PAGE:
The events of the past week are yet more proof that the world is in the midst of a long and unfinished struggle against Islamic extremism. All of us who want to live in a free, tolerant society — Muslims, Jews, Christians and all the rest — must find ways to fight back against suppression whenever and wherever we can. If the extremists declare some goofy cartoons of Muhammad as their battleground, then those cartoons must become our battleground. We must defend them, if not on their merits, then on the right of artists in a free society to draw what they want and of publishers to distribute those images. We now see what happens when we cede any freedoms out of fear of retribution or of offending religious sensibilities — the extremists claim our refusal as victory and find new victims to intimidate. By taking up the cause of publishing these so-called offensive works, we are defending not just law, but also morality. We are saying that nothing — no cartoon, no blasphemy, no joke, no satire — is more offensive than the taking of innocent human lives. All humans have a right to offend and to take offense, but never to take a life just because they feel offended. 

Fanaticism is the most dangerous -ism, and its iteration in the Muslim world no longer can be disguised as the righteous reaction against oppression in Palestine or discrimination in France or blasphemy in Denmark.  It is a disease that has taken root in a great religion, and it must be rooted out.
[Jewish Journal]


Israel's French Immigrants -Naomi Zeveloff

As French Jews in Israel watched the overwhelming show of solidarity against terrorism by French citizens following the recent attacks in Paris, many spoke of feeling alienated rather than comforted by the outpouring.

France, they say, would never have staged the huge demonstration it did on January 11 had the attacks targeted Jews alone.
[The Forward]

Wednesday, January 14, 2015

Will The West Now Rally Against Jihad?

A Watershed Moment? - David Horovitz

Now that the marchers have all gone home, what are the French actually going to do about the mounting challenge of Islamist terrorism?

Does anybody seriously believe, for instance, that France is about to launch a crackdown on Islamist groupings at its higher-education institutions, or devote serious resources to investigating potential incitement at local mosques? Are France and the rest of Europe about to introduce passenger profiling at EU entry points, the way Israel does? Is the EU set to sanction Turkey for facilitating the flow of radicalized European Muslims to and from the Islamic State terror group in Syria and Iraq?

Do the last few days of Islamist murder in France constitute a watershed moment in the Western battle against Islamic extremism? I fear not.
(Times of Israel)

Paris: A Passing Episode? - Yoram Schweitzer & Oded Eran

The shock that has gripped France will probably wane as time passes, as will the urgency assigned to effective handling of the danger originating on the battlefields of Syria and Iraq that threatens Western democracies.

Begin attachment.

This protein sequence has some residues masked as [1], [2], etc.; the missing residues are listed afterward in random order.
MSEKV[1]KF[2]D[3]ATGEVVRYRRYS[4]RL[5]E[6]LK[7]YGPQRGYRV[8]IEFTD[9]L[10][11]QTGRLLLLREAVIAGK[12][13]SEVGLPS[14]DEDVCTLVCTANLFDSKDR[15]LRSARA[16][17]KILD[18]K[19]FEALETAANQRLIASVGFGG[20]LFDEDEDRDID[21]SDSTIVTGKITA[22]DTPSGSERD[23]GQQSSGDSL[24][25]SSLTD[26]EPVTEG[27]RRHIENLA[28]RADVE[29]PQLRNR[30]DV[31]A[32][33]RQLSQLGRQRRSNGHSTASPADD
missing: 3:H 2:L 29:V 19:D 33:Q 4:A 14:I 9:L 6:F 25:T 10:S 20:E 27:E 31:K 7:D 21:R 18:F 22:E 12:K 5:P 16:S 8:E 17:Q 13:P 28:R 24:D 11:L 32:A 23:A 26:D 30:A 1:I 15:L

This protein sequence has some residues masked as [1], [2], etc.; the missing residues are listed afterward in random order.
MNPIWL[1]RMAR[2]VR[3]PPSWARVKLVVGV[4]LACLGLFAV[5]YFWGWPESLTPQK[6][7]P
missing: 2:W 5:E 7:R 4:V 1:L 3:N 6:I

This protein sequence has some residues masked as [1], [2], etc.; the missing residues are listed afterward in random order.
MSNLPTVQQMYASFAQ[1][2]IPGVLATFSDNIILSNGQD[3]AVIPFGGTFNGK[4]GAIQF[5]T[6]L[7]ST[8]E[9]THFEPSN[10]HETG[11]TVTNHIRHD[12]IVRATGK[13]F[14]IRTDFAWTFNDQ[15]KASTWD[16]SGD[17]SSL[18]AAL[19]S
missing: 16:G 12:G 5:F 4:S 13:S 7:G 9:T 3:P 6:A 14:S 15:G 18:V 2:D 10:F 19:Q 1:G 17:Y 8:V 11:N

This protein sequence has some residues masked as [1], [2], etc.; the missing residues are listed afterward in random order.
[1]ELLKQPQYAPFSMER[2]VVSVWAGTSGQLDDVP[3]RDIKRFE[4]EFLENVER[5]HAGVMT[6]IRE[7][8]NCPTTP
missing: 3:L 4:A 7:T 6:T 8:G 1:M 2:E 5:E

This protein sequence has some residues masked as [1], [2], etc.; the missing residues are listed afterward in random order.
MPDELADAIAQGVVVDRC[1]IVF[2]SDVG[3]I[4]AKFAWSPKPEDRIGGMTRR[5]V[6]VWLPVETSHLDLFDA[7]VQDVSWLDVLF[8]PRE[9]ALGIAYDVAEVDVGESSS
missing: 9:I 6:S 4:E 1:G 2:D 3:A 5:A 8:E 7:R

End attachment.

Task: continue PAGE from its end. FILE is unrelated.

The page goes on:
The need to take up the challenge will be postponed to a time when the leaders of Western countries have no choice but to deal with it directly, on a broad scale, and perhaps violently.

Presumably only a chain of exceptional events, i.e., showcase terrorist attacks that cause a large number of victims, will unequivocally highlight the risk incurred in not stepping up the military struggle against the challenge to the West posed by the Islamic State.
(Institute for National Security Studies-Tel Aviv University)


Will EU condemn France, Belgium for excessive use of force

Foreign Minister Avigdor Lieberman took a jab at the Europeans Union:
"I wonder if the EU will condemn the Belgium and French governments for excessive use of force," he wrote on his Facebook page. "I wonder if they will call on them to negotiate with terrorists," he quipped.

The comments join a long string of instances in which Lieberman slammed the EU for what he perceives as an anti-Israel bias among EU nations.
[YNet News]

Say It Like It Is - Thomas L. Friedman

When I read that the Obama administration is organizing a Summit on Countering Violent Extremism for Feb. 18, in response to the Paris killings, I had a visceral reaction: Is there a box on my tax returns that I can check so my tax dollars won't go to pay for this?

When you don't call things by their real name, you always get in trouble. And this administration, so fearful of being accused of Islamophobia, is refusing to make any link to radical Islam from the recent explosions of violence against civilians (most of them Muslims) by Boko Haram in Nigeria, by the Taliban in Pakistan, by al-Qaeda in Paris, and by jihadists in Yemen and Iraq. We've entered the theater of the absurd.

I would never hold every Muslim accountable for the acts of a few. But it is not good for us or the Muslim world to pretend that this spreading jihadist violence isn't coming out of their faith community.